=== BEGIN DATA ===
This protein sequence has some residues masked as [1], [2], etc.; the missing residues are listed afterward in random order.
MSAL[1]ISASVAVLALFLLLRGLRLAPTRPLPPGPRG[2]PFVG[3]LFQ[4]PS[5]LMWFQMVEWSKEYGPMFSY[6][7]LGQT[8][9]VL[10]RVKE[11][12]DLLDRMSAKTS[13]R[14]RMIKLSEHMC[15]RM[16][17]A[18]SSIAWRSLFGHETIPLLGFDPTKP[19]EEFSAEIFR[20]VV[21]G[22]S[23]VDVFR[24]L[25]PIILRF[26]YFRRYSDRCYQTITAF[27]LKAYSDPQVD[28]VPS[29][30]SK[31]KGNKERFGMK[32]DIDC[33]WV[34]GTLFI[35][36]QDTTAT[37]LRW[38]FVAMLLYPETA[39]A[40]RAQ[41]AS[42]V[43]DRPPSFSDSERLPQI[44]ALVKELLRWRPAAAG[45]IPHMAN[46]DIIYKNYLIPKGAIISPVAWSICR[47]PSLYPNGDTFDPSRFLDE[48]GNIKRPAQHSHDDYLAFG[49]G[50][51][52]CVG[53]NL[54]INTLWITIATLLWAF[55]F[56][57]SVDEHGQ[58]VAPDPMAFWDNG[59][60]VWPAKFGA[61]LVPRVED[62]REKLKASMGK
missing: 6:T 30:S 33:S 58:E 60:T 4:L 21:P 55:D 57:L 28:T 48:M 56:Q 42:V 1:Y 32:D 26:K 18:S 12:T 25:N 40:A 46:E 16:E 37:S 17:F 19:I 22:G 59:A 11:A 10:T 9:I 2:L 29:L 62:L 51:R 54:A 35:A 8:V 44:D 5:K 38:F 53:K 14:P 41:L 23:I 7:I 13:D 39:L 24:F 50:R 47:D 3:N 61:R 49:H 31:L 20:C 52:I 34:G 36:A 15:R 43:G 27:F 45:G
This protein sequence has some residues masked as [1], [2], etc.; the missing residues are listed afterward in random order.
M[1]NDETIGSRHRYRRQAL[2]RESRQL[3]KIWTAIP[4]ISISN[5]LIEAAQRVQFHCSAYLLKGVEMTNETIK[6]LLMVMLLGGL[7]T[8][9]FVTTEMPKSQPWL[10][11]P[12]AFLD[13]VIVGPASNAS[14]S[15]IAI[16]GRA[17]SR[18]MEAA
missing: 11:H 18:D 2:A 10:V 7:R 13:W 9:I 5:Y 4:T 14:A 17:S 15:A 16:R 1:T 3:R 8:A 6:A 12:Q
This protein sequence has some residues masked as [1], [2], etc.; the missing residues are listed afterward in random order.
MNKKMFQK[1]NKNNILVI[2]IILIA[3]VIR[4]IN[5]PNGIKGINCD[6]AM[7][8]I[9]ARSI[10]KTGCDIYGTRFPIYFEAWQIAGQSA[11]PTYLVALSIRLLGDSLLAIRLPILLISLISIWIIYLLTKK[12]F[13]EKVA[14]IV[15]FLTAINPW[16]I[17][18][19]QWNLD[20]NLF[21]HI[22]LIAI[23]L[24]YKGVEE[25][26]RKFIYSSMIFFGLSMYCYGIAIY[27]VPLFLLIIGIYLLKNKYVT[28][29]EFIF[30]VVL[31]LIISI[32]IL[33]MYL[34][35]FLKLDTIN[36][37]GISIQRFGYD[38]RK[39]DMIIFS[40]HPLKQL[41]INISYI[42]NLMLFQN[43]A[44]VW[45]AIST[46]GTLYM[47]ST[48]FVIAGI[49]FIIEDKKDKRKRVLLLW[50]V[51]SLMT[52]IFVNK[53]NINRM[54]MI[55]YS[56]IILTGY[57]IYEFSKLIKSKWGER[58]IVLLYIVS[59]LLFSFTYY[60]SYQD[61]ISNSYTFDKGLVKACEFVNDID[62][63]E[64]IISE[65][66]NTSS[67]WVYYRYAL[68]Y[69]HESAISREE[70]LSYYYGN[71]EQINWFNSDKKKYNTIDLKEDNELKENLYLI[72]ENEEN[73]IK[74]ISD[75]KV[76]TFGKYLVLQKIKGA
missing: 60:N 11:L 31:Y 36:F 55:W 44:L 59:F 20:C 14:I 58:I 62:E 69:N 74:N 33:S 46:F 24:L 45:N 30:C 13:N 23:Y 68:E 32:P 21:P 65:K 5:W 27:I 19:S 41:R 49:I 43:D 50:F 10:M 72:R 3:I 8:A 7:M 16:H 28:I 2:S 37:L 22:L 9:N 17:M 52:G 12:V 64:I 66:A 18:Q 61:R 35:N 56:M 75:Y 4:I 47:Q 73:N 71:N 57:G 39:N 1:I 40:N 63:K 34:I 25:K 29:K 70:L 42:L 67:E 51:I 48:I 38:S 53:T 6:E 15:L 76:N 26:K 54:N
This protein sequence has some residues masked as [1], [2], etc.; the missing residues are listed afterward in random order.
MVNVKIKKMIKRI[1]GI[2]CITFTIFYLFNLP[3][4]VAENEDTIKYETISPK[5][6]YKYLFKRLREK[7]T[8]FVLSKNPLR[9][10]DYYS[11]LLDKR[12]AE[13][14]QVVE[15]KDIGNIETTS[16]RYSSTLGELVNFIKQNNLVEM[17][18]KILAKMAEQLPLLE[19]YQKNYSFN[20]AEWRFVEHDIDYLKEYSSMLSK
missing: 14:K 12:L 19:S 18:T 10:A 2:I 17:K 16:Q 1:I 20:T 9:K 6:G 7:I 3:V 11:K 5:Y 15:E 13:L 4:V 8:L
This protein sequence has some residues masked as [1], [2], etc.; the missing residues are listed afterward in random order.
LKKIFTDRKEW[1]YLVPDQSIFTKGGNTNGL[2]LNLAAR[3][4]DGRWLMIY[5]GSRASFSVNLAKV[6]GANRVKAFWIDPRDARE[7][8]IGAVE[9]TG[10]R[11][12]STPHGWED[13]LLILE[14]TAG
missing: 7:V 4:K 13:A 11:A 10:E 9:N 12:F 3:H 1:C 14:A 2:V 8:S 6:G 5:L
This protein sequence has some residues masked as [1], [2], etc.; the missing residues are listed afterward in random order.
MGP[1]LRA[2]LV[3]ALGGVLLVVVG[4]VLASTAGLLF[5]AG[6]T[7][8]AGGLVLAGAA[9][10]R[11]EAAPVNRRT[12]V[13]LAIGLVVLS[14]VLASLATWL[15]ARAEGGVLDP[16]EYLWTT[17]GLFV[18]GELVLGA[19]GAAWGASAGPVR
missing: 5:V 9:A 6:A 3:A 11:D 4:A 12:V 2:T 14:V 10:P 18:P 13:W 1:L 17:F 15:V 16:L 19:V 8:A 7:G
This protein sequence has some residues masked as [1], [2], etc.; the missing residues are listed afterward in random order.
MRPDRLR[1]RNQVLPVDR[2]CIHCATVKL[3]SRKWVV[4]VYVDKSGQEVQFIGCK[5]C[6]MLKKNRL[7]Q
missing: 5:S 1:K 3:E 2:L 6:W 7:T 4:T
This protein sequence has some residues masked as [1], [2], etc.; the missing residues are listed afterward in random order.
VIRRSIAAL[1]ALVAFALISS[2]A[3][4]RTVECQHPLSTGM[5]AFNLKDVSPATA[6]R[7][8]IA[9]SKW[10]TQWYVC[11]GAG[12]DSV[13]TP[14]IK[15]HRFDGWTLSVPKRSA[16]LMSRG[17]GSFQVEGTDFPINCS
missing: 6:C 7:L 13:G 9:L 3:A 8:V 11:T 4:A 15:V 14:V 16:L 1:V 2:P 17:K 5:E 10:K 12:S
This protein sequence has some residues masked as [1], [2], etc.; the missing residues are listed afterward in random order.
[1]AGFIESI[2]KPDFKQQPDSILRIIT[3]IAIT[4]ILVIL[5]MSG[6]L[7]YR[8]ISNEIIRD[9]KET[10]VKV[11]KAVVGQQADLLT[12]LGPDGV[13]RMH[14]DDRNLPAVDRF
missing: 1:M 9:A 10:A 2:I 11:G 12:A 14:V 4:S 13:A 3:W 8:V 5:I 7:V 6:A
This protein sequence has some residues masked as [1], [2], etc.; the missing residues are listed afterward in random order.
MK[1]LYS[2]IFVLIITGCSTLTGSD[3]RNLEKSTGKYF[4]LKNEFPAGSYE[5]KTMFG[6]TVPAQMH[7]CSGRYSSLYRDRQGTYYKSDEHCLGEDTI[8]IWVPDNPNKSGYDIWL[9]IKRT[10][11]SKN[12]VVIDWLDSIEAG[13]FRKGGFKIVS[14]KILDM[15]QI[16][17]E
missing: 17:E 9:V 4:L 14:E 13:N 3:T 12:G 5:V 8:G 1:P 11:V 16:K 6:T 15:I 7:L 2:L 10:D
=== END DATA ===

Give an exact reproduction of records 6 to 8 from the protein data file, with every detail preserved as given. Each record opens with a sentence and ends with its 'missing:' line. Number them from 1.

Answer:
This protein sequence has some residues masked as [1], [2], etc.; the missing residues are listed afterward in random order.
MGP[1]LRA[2]LV[3]ALGGVLLVVVG[4]VLASTAGLLF[5]AG[6]T[7][8]AGGLVLAGAA[9][10]R[11]EAAPVNRRT[12]V[13]LAIGLVVLS[14]VLASLATWL[15]ARAEGGVLDP[16]EYLWTT[17]GLFV[18]GELVLGA[19]GAAWGASAGPVR
missing: 5:V 9:A 6:A 3:A 11:D 4:A 12:V 2:T 14:V 10:P 18:P 13:W 1:L 17:F 15:V 16:L 19:V 8:A 7:G
This protein sequence has some residues masked as [1], [2], etc.; the missing residues are listed afterward in random order.
MRPDRLR[1]RNQVLPVDR[2]CIHCATVKL[3]SRKWVV[4]VYVDKSGQEVQFIGCK[5]C[6]MLKKNRL[7]Q
missing: 5:S 1:K 3:E 2:L 6:W 7:T 4:T
This protein sequence has some residues masked as [1], [2], etc.; the missing residues are listed afterward in random order.
VIRRSIAAL[1]ALVAFALISS[2]A[3][4]RTVECQHPLSTGM[5]AFNLKDVSPATA[6]R[7][8]IA[9]SKW[10]TQWYVC[11]GAG[12]DSV[13]TP[14]IK[15]HRFDGWTLSVPKRSA[16]LMSRG[17]GSFQVEGTDFPINCS
missing: 6:C 7:L 13:G 9:L 3:A 8:V 11:T 4:A 15:V 14:V 16:L 1:V 2:P 17:K 5:E 10:K 12:S